What do you expect, being born on Friday the 13th? That was my fate without me knowing it and the madness that followed, followed the madness that followed the madness.
The shrinks had their own name for it but I called it a babbling hell of diabolical voices. I didn’t know what the hell was going on. They put me on Chlorpromazine and a bunch of other mindbuckers, but I had the last laugh. I took enough Amobarbital and Secobarbital to kill myself three times over.
The first time hadn’t worked and I wanted to be sure the next time. I was “determined that there should be as little imprecision as possible,” as my dad’s favorite writer William Saroyan wrote in ‘The Daring Young Man on the Flying Trapeze.’
I hated doing it to my crazy father, and I wondered as I spun off into oblivion what would happen to him. I didn’t know if my death would do him in or not, but I suspected he would survive. He told me when he visited me in Ward 3C after my first suicide attempt, “I hope you don’t try this again, Will, because I don’t know if I can survive another one — and I’m into survival.”
My sparse response at the time was, “It’s good that you know that about yourself.”
After some rocky years when I was a kid when my dad and my mother got divorced, we had a pretty good relationship at the end. Eccentric was the shrink’s word for it. Fragile was another. But despite our past differences and difficulties, we made contact on several occasions in the last couple of years. Times when we really understood one another and wrote many letters back and forth signed with the big L.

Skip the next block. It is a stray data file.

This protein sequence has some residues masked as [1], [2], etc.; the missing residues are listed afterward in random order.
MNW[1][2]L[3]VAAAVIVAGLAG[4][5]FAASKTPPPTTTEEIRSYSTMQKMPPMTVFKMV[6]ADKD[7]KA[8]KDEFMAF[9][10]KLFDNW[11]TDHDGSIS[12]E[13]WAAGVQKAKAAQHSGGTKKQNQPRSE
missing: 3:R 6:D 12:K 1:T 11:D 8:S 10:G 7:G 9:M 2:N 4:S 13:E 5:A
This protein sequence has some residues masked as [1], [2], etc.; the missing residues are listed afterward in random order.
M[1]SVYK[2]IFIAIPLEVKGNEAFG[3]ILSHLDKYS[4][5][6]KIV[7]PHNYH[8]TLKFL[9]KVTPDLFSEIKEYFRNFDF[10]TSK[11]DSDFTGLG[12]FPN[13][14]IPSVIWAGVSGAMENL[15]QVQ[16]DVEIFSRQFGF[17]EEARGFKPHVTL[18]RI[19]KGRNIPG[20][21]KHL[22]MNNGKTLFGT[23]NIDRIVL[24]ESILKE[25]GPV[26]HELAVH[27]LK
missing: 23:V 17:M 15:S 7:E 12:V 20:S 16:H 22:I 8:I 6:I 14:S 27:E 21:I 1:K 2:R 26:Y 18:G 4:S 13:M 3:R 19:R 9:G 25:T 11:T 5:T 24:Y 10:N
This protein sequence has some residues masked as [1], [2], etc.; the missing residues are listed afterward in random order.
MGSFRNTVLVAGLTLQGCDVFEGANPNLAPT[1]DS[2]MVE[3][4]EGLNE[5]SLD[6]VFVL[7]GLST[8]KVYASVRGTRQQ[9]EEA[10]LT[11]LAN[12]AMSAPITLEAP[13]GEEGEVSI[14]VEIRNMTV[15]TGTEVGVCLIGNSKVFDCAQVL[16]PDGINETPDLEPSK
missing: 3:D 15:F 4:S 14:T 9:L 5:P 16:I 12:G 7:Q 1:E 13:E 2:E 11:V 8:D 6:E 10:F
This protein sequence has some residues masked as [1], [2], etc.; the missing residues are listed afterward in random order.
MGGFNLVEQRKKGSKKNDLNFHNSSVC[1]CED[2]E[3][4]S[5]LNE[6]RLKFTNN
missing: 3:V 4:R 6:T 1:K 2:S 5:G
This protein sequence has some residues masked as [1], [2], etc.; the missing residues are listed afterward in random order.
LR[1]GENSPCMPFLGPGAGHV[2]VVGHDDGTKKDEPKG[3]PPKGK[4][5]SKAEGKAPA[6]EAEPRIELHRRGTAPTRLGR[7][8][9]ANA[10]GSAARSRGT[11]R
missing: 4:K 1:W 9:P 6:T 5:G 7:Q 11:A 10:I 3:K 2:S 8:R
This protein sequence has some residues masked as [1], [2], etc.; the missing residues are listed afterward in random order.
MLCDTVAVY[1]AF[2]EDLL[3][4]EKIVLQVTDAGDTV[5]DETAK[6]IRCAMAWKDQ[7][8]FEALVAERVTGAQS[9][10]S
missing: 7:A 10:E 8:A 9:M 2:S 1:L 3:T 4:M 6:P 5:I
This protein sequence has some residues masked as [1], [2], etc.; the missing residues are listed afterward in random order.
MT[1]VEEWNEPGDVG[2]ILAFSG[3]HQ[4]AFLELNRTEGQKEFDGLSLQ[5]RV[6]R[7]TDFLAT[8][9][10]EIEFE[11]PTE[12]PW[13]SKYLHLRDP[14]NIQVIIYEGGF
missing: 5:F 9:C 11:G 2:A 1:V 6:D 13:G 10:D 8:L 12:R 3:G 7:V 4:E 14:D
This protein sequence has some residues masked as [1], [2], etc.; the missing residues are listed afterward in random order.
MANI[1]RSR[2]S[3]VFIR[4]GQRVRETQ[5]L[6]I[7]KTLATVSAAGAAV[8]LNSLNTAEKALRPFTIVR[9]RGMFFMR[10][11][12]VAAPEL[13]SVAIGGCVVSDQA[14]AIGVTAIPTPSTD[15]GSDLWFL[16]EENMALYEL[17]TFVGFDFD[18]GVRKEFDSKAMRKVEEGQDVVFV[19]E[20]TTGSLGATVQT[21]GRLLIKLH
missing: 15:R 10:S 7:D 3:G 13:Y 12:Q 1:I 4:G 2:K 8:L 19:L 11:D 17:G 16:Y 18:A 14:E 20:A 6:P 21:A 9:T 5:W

I kept all of the letters he wrote to me, and now he has them again, and I know he kept mine, although I don’t know if he can bring himself to read them. He’s a very emotional guy.
There were many times when we would drive each other crazy, but finally, now, in retrospect, I loved him and I know he loved me.
My suicide was a shock to all concerned, even though I tried it once before when I was diagnosed with this goddamned mental illness.
At the end I gave everyone a false sense of security, to throw them off the track, to prevent them from stopping me. I had just one thought and that was to take those barbiturates I had bought on the street with my last hundred bucks and to get the hell out of this world. I was on “the wrong earth,” to quote Saroyan again.
You know what I’d love to do? I’d love to be able to tap into the Internet or into the phone lines or whatever and call my dad. As in life, I’d have to make it a collect call.
I know it can’t be done, but man, I’d love to do that. I’d tell him I’m sorry for hurting him by killing myself but I could see no other way to escape the voices, and I’d tell him that I’m at peace now and that I’ll love him through all eternity.
Even if I could figure out a way to do that, I couldn’t really do it. I mean, when he picked up the phone and heard my voice, he’d think he had gone mad. Who wouldn’t in a similar situation?